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Beverly Hills bans Bird scooters, other dockless mobility devices for six months

FILE: Young women ride shared electric scooters in Santa Monica, California, on July 13, 2018. Cities across the U.S. are grappling with the growing trend of electric scooters, which users can unlock with a smartphone app.
FILE: Young women ride shared electric scooters in Santa Monica, California, on July 13, 2018. Cities across the U.S. are grappling with the growing trend of electric scooters, which users can unlock with a smartphone app.
ROBYN BECK/AFP/Getty Images

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Beverly Hills has banned Bird scooters and other dockless mobility devices for six months, until the city can formulate regulations for them. The city will begin cracking down on those who violate the ban immediately.

The Beverly Hills Police Department has announced a “zero tolerance” policy for the scooters. City spokesman Keith Sterling said the city isn't putting extra resources into enforcement, but if officers happen to catch someone riding a scooter or leaving it in Beverly Hills, they could impound it and impose a fine.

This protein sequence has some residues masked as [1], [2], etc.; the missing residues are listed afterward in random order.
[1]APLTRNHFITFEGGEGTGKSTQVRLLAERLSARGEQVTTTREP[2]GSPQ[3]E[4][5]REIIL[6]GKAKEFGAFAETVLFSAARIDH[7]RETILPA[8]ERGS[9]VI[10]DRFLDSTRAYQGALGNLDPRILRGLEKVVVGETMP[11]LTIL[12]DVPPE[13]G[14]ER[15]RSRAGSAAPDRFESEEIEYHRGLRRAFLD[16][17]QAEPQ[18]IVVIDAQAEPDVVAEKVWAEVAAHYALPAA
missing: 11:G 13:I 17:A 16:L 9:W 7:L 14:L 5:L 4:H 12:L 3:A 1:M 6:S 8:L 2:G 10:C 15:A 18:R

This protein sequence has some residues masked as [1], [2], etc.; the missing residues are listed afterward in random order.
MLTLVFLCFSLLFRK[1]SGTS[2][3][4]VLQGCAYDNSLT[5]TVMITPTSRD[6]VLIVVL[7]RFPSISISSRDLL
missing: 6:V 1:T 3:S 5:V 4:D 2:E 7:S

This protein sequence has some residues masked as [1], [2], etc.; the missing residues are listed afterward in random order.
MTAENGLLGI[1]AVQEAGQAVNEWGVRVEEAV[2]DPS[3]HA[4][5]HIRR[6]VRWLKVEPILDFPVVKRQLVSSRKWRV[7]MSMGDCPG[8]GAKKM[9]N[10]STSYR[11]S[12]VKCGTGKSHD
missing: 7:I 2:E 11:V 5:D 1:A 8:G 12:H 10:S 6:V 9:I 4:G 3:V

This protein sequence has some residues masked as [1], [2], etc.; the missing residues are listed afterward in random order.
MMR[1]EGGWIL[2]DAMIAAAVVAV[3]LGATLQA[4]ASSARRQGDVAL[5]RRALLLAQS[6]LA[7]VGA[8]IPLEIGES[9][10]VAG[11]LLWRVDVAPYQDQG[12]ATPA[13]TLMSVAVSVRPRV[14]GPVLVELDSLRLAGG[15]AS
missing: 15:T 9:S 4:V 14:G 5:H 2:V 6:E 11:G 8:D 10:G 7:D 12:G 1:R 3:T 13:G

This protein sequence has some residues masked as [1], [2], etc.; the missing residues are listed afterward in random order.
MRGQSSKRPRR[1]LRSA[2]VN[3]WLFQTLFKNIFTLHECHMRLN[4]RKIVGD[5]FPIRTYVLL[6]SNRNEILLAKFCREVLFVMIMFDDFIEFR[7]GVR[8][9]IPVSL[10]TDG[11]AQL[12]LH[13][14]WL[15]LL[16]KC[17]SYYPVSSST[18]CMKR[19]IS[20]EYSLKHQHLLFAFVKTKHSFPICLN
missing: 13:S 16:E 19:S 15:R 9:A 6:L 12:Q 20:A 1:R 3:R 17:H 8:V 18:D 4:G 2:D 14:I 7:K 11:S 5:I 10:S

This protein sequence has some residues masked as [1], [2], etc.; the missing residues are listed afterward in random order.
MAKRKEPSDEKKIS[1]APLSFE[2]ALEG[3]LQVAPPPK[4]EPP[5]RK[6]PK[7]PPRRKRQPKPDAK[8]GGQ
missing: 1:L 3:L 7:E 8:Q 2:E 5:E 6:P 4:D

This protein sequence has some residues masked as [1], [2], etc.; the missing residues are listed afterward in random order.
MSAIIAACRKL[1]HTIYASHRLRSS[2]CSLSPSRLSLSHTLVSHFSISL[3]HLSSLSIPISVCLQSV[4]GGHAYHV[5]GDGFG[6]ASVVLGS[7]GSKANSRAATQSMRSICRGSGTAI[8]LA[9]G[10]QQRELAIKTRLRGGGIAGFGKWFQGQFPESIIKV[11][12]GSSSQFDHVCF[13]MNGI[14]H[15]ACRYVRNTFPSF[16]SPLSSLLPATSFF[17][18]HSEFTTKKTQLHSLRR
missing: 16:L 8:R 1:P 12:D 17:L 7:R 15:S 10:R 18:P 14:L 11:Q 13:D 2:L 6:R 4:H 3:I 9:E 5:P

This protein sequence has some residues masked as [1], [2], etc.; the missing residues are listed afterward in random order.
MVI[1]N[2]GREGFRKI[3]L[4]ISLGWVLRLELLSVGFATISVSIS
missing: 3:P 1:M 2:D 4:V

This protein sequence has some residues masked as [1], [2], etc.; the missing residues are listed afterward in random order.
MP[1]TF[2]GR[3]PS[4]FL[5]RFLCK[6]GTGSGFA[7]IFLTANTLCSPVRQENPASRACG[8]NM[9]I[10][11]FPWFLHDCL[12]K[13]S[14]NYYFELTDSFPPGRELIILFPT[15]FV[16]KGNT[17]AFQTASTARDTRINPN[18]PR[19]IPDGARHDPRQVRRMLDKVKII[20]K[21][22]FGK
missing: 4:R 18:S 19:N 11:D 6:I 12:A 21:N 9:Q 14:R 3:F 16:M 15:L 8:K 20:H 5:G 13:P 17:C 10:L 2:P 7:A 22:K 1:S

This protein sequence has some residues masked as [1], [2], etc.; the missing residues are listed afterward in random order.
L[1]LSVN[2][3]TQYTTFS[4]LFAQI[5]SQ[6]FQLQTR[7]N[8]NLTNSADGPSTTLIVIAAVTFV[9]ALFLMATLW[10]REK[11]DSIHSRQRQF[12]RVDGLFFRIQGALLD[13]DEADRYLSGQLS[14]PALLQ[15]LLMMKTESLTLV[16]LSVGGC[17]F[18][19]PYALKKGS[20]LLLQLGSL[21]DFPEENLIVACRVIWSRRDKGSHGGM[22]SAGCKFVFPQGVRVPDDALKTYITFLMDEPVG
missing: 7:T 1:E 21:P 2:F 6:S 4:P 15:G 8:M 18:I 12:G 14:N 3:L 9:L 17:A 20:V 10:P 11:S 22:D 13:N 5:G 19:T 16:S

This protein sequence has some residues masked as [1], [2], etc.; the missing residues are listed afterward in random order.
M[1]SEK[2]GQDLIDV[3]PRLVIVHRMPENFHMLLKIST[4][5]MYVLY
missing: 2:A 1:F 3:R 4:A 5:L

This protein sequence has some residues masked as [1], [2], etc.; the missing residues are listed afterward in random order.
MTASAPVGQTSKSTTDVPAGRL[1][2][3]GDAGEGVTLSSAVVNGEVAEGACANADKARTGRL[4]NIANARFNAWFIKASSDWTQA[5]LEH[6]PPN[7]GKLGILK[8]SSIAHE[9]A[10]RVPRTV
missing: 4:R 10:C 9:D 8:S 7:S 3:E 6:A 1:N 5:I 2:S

Sterling couldn’t say how much the fine would be for riders, but the device company will need to pay, too -- $172 for each scooter recovered from the street.

As in other cities, the scooters in Beverly Hills have proliferated, and residents have complained. They say riders disobey traffic laws, cause injuries to pedestrians and leave scooters in the middle of sidewalks.

Several cities like Santa Monica, and Los Angeles have already passed regulations to better control and limit the scooters.

The Beverly Hills ban will remain in effect while officials approve regulations aimed at keeping the devices from becoming a public nuisance.